“I think as we head into the OPEC meeting Thursday, the question is not only do they do a pause but potentially will they actually pull back some barrels because of concerns about this new variant alongside the very large SPR release,” said Helima Croft, RBC Capital Markets’ head of global commodities strategy, as quoted by CNBC.

“We are going to have a lot of barrels hitting this market, as we have these concerns about new Covid lockdown restrictions,” Croft also said. “Again, too soon to say whether governments will pull the trigger on such measures, but the market will be concerned.”

Earlier last week, a Rystad Energy analyst described the current situation as a “new and unchartered type of price war,” pitting consumers versus producers. Other analysts noted that the producer club held all the cards, however many barrels consumers released. They still hold all the cards, and their hand is on the oil tap, ready to turn it off.

Related: Oil Prices Bounce Back After ‘Black Friday’ Collapse

John Kilduff from Again Capital predicted that OPEC will make its move if WTI falls below $70: “The battle lines are being drawn,” he told Bloomberg last week following the SPR release announcement. “Certainly, OPEC and the Saudis can win this in that they are holding all the cards. They can keep more oil off the market than a SPR release can put on the market. If you see WTI get under $70, then I would expect a response from OPEC+.”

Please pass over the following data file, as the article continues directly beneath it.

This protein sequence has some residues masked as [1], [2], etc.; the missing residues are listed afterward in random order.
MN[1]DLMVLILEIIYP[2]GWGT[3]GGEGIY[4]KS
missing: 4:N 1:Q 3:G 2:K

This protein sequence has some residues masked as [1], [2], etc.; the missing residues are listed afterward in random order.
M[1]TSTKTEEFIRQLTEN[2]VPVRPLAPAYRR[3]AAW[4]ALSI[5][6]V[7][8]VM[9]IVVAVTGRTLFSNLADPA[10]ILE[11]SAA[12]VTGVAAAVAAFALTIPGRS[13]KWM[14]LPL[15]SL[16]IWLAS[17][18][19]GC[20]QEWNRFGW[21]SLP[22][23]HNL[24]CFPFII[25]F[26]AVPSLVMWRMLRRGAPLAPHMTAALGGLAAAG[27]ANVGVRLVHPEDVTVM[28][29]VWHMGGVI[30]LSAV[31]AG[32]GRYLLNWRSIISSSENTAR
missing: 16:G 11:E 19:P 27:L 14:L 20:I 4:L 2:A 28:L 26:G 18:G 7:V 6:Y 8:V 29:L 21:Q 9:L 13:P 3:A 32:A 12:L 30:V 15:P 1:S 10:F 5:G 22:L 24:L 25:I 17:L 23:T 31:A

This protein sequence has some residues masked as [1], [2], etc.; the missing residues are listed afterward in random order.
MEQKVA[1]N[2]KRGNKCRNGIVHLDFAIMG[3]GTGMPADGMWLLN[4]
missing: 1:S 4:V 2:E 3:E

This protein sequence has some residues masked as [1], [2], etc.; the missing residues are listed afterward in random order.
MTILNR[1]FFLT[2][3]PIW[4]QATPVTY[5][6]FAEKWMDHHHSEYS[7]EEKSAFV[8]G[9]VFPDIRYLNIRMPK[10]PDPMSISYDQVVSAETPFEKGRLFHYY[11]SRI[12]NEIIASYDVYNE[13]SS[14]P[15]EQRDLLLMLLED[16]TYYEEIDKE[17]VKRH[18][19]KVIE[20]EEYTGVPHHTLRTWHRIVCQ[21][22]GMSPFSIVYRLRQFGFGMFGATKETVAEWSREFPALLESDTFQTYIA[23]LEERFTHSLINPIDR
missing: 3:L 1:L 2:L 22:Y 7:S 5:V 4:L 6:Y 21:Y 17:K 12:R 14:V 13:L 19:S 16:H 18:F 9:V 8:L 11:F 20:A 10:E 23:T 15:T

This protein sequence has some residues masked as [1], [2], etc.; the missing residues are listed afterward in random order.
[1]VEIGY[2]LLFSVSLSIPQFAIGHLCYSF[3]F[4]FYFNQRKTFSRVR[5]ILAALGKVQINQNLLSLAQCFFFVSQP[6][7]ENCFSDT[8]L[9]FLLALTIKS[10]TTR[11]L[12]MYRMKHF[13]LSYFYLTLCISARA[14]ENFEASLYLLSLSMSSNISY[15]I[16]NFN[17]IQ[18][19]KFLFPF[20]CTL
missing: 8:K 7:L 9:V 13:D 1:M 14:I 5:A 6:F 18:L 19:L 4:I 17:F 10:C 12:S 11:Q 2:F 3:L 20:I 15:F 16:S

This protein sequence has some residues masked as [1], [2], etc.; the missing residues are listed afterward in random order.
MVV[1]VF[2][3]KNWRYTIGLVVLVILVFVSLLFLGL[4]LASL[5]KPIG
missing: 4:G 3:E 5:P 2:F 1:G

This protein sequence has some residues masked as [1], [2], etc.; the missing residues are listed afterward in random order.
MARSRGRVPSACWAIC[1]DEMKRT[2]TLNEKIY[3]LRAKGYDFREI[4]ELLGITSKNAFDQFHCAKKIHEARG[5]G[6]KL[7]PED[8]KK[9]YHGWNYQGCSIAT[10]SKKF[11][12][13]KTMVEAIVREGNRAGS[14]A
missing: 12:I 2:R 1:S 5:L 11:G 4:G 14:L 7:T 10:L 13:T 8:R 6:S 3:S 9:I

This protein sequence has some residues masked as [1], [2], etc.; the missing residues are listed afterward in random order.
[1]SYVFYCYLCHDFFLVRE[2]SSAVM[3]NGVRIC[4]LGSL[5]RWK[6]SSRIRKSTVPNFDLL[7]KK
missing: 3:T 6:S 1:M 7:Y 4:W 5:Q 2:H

This potential response would hardly come as a surprise in light of the latest on the coronavirus. The new strain, according to recent reports, has already reached Europe, with the UK, Germany, Belgium, and Italy confirming the detection of the new variant. With the continent already on high alert because of rising cases, even in countries with high vaccination coverage, the news would only reinforce fears of more restrictions that would affect oil demand. And the virus appears to be traveling fast.

What the latest events have proven once again is that the pandemic remains the biggest single factor for oil prices. Almost two years in, the identification of new variants and flare-ups in case numbers in key oil markets are still better at reining in oil prices than the deliberate actions of governments.

By Irina Slav for Oilprice.com

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Leave a comment
  • Mamdouh Salameh on November 30 2021 said:
    Crude oil prices might continue to decline over rising concerns about the Omicron COVID variant until the WHO gives its final verdict on its transmissibility and danger.

    An added pressure on prices will continue until OPEC+ coming meeting and whether OPEC+ is going to freeze any increases in its production and possibly initiate more cuts.

    OPEC+ will need to ensure a Brent crude price of $80 a barrel which is the price the overwhelming majority of its members with the exception of Russia needs to balance their budgets.

    However, a return to lockdown by the world’s major economies is very unlikely because of its very adverse impact on the global economy, availability of billions of vaccines in the world and peoples’ fierce opposition to a return to lockdown.

    Once the WHO has assured the world that the new variant isn’t more dangerous than its predecessors, oil prices will recoup all their recent losses given the robustness of both the global economy and the global oil demand.

    Dr Mamdouh G Salameh
    International Oil Economist
    Visiting Professor of Energy Economics at ESCP Europe Business School, London